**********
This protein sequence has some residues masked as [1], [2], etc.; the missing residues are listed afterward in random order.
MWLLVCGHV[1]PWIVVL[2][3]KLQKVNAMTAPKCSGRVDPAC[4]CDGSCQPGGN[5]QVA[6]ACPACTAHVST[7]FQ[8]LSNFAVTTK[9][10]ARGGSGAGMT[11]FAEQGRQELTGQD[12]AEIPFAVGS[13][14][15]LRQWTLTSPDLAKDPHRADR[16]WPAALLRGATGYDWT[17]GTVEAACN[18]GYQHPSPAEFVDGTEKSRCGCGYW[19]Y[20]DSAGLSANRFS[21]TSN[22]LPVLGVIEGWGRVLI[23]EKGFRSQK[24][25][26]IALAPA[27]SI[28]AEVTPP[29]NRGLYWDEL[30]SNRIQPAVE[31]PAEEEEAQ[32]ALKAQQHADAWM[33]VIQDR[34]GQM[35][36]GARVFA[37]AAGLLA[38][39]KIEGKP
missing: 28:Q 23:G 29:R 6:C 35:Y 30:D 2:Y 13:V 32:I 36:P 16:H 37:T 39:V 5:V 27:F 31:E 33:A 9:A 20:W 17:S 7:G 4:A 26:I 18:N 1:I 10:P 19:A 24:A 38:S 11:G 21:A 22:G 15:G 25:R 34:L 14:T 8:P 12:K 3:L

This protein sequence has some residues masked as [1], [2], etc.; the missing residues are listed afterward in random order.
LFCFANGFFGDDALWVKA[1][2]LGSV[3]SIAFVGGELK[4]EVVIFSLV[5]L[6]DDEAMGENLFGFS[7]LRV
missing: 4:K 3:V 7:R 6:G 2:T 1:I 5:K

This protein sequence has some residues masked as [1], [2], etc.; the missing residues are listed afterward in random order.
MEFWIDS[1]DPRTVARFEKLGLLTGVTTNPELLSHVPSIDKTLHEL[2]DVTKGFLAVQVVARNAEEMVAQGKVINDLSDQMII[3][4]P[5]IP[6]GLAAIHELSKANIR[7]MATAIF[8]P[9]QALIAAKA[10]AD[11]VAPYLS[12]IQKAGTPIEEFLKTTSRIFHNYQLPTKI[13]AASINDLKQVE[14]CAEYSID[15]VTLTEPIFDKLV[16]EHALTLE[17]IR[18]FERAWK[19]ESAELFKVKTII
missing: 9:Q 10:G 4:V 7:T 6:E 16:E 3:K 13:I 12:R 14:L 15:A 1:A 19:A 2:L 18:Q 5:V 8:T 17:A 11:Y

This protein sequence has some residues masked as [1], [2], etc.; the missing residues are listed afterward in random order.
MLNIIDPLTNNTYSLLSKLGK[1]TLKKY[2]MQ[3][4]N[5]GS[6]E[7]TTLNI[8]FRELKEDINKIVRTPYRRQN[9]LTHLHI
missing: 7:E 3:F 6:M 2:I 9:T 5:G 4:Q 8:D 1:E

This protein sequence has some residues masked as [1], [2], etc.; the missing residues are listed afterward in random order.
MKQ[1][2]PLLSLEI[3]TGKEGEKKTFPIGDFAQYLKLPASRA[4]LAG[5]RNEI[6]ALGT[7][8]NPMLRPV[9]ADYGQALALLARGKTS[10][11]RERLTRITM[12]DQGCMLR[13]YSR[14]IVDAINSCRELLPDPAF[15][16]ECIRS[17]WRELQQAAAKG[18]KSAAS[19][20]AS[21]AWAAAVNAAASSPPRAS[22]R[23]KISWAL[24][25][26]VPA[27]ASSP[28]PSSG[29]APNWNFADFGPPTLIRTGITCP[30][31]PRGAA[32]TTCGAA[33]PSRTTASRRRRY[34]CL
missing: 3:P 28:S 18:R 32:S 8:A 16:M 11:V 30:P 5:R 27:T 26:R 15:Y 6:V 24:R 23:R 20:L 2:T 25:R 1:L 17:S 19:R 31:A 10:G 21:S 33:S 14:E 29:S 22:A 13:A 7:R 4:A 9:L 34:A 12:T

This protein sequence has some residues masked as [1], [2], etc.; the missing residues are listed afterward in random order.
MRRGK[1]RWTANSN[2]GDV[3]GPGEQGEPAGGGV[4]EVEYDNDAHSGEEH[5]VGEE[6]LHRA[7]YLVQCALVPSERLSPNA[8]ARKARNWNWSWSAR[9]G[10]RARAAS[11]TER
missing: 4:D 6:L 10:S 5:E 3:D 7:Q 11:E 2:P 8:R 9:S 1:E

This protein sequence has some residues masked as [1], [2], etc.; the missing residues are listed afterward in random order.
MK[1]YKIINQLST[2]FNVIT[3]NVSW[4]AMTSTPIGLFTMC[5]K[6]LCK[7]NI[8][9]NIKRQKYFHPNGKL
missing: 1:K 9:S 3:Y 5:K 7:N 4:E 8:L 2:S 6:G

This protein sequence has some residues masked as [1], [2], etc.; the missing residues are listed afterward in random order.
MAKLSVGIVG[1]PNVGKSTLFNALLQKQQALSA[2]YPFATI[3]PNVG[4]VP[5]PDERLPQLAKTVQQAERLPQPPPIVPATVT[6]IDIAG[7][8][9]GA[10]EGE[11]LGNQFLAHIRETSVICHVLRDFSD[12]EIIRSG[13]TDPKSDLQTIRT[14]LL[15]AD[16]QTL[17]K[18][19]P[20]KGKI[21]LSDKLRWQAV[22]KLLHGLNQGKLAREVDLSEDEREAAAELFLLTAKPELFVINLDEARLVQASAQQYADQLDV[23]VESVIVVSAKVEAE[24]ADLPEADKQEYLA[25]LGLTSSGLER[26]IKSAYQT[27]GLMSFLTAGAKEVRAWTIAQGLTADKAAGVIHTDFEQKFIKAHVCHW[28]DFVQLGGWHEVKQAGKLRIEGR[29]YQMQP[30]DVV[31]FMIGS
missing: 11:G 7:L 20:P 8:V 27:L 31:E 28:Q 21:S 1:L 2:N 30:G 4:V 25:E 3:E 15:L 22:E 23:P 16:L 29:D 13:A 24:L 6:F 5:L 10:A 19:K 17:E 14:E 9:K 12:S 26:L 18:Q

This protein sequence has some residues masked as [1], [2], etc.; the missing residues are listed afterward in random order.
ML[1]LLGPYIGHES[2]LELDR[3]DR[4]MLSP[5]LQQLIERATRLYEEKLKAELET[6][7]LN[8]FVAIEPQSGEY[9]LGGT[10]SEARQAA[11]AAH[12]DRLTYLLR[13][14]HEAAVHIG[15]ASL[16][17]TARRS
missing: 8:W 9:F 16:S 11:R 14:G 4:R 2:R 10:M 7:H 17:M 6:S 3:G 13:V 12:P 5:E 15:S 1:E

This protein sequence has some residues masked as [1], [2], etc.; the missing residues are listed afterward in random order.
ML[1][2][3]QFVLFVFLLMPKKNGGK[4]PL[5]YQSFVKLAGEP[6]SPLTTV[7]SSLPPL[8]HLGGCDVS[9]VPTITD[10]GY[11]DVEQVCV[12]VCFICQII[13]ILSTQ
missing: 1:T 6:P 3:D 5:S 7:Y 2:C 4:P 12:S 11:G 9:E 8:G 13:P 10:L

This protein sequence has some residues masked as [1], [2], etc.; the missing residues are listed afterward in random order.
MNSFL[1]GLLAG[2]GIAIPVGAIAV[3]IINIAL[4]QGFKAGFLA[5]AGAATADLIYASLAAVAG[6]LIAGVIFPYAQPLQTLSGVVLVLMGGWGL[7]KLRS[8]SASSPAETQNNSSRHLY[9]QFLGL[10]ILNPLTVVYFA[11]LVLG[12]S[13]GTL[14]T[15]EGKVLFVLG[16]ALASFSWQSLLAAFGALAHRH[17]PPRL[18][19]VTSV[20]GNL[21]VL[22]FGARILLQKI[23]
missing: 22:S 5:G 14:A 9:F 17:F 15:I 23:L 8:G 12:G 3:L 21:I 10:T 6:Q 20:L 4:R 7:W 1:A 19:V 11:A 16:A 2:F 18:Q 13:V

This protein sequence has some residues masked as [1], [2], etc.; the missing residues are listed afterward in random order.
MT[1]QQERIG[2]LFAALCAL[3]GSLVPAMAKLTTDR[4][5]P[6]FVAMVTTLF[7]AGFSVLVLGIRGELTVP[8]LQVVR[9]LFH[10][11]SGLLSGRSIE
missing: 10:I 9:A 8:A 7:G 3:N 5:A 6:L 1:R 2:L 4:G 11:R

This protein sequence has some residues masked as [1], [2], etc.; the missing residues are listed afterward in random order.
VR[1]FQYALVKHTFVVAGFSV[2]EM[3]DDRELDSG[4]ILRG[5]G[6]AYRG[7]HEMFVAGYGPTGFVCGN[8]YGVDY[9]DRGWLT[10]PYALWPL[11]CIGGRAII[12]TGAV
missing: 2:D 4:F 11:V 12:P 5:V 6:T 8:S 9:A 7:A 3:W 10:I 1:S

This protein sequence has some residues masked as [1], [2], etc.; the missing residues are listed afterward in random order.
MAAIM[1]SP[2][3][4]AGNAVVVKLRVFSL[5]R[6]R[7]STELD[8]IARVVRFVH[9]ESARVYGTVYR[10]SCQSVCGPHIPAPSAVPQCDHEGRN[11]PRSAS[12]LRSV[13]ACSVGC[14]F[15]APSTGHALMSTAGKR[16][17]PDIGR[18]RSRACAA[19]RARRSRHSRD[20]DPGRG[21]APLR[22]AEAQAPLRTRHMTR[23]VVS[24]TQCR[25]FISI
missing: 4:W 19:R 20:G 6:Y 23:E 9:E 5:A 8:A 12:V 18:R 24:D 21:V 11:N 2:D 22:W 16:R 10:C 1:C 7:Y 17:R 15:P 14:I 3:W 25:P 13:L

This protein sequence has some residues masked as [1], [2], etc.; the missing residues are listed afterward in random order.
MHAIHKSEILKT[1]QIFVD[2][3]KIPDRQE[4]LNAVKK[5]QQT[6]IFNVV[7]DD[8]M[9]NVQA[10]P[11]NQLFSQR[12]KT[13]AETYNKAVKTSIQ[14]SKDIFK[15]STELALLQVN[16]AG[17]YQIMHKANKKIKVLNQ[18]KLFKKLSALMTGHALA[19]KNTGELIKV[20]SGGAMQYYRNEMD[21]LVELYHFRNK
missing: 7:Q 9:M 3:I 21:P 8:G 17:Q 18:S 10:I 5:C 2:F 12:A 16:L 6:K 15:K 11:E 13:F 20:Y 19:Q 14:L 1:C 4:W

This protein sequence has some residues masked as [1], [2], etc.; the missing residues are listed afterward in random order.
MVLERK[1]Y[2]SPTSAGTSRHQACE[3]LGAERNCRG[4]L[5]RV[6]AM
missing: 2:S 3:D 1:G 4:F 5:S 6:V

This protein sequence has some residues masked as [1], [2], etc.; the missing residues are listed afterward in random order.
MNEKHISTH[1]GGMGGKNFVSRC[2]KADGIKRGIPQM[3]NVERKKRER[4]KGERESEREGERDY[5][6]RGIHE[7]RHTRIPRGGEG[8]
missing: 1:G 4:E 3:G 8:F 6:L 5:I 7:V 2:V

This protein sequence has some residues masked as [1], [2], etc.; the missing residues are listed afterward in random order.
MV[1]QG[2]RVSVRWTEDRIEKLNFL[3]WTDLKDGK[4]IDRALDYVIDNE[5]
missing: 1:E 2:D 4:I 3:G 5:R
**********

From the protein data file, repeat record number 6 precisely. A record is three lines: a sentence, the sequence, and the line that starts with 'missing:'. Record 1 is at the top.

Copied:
This protein sequence has some residues masked as [1], [2], etc.; the missing residues are listed afterward in random order.
MRRGK[1]RWTANSN[2]GDV[3]GPGEQGEPAGGGV[4]EVEYDNDAHSGEEH[5]VGEE[6]LHRA[7]YLVQCALVPSERLSPNA[8]ARKARNWNWSWSAR[9]G[10]RARAAS[11]TER
missing: 4:D 6:L 10:S 5:E 3:D 7:Q 11:E 2:P 8:R 9:S 1:E